This paper is intended to address the subject of local electrical power generation for remote subsea production development. Allied to this the provision of the infrastructure required to provide basic utilities to the development, specifically controls, processing, pumping and injection. Currently, a remote development, (for the purposes, one which is in excess of 10 km from an existing facility) will require an umbilical for the transport of electrical power, data, hydraulic control fluid and chemicals for injection into the well and the export pipeline. Where water or gas re-injection is required, these will have to be piped to the piped to the development. The export pipelines will carry the primary well product, (oil, gas, condensate) plus quantities of water and solid by-products. These utilities can be provided on site by a surface facility, (platform, EPSO) or a combination of surface and subsea equipment. A remote, marginal development will present problems in terms of the cost of providing utilities, in relation to the value of produced fluids. A balance is sought between the cost of the surface, versus that of installed umbilicals and pipelines run from a distant, existing facility. By generating electrical power locally in sufficient quantities, and uitilising packaged, subsea processing and pumping equipment, it is proposed that greater profitability can be achieved from marginal developments.
It is feasible to power a remote subsea development, requiring separation and boosting of produced fluids, with a local power supply generated by a moored, wind turbine.
Table 1(all tables, figures and calculations are printed at the end of this paper) indicates a possible economic breakpoint for capitol equipment cost, at an offset of 15 km distance. That is to say, the cost of providing a high voltage power line, a control umbilical and water injection line will exceed the cost of providing a wind turbine on a flotation structure, with linking catenary umbilical.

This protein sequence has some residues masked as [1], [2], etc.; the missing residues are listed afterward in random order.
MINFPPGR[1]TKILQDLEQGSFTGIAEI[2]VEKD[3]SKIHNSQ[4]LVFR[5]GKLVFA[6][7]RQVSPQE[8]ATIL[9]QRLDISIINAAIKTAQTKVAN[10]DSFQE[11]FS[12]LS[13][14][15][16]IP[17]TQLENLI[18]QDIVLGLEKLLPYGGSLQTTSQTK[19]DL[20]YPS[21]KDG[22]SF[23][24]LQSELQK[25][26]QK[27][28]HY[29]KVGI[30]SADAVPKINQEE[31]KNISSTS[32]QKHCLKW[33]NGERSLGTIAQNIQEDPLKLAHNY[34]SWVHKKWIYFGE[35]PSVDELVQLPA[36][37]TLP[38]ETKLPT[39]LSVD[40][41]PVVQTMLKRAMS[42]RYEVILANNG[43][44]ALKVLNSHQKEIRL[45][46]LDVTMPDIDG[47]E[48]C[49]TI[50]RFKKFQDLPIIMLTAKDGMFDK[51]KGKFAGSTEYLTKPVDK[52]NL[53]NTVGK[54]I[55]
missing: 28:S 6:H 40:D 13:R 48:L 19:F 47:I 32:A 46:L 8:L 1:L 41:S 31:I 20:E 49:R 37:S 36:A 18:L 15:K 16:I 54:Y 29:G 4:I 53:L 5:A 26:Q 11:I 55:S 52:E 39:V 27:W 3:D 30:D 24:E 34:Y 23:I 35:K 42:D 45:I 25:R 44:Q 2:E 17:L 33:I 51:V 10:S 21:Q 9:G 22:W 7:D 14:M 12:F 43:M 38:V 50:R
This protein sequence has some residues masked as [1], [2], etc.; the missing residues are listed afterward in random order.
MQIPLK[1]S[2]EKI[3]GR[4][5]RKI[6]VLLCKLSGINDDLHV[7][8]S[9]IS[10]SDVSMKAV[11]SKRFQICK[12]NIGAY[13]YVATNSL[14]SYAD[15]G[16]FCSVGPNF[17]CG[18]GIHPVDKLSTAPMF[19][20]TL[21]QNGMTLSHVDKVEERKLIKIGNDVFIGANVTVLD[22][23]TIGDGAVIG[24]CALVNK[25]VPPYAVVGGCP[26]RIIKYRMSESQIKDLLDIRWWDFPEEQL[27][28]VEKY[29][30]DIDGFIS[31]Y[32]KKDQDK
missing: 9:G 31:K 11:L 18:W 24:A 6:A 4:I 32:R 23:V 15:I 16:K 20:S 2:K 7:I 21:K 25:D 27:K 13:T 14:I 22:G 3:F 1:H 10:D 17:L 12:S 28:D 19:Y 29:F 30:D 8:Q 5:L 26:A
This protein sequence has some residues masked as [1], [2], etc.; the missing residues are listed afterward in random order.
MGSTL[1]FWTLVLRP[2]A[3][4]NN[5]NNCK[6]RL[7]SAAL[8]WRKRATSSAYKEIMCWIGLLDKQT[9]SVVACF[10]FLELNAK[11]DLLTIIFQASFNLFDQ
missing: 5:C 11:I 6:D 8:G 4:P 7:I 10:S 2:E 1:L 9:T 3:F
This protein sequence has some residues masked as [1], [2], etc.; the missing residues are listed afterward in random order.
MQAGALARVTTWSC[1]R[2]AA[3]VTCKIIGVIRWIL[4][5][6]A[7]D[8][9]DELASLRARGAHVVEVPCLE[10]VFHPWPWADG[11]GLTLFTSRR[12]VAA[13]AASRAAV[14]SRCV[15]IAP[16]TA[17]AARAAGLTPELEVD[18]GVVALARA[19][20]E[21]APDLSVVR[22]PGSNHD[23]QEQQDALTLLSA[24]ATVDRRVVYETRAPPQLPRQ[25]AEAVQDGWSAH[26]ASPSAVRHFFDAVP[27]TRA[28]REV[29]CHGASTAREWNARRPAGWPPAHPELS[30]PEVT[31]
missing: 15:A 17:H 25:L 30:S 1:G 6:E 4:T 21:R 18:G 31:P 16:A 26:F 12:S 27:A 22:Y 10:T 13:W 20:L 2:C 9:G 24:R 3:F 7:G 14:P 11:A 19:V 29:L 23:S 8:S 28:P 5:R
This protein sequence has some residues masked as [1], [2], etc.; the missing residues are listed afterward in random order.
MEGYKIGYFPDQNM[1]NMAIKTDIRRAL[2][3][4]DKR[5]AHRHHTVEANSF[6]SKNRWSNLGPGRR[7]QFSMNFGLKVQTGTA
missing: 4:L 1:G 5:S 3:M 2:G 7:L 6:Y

Table 2 indicates likely power requirement for two production options, and the load shedding regime to enable continued production, at reduced levels of available power. Option 1 show a lower overall power requirement attributable to complete separation of produced liquid and gas, and could be supported by a 2 MW surface facility. Option 2 shows higher power requirement, commensurate with partial separation and multi-phase pupped export. This could be supported by a 5MW facility.
In general the rated power the turbine will be achieved at a wind speed higher than the mean value found in the North Sea and North Atlantic (see Figure 1- European Wind Atlas) and the mean power output will be equivalent to the facility part load (1 MW for option 1, and 2 MW for option 2) The wind regime at deepwater ocean location is reasonably consistent, and the facility will at most times be operating between low and full load, with only short and occasional periods at standby load. Periods of calm are experienced most frequently during midsummer, when product demand is low, and when planned field shutdown for maintenance is usually carried out.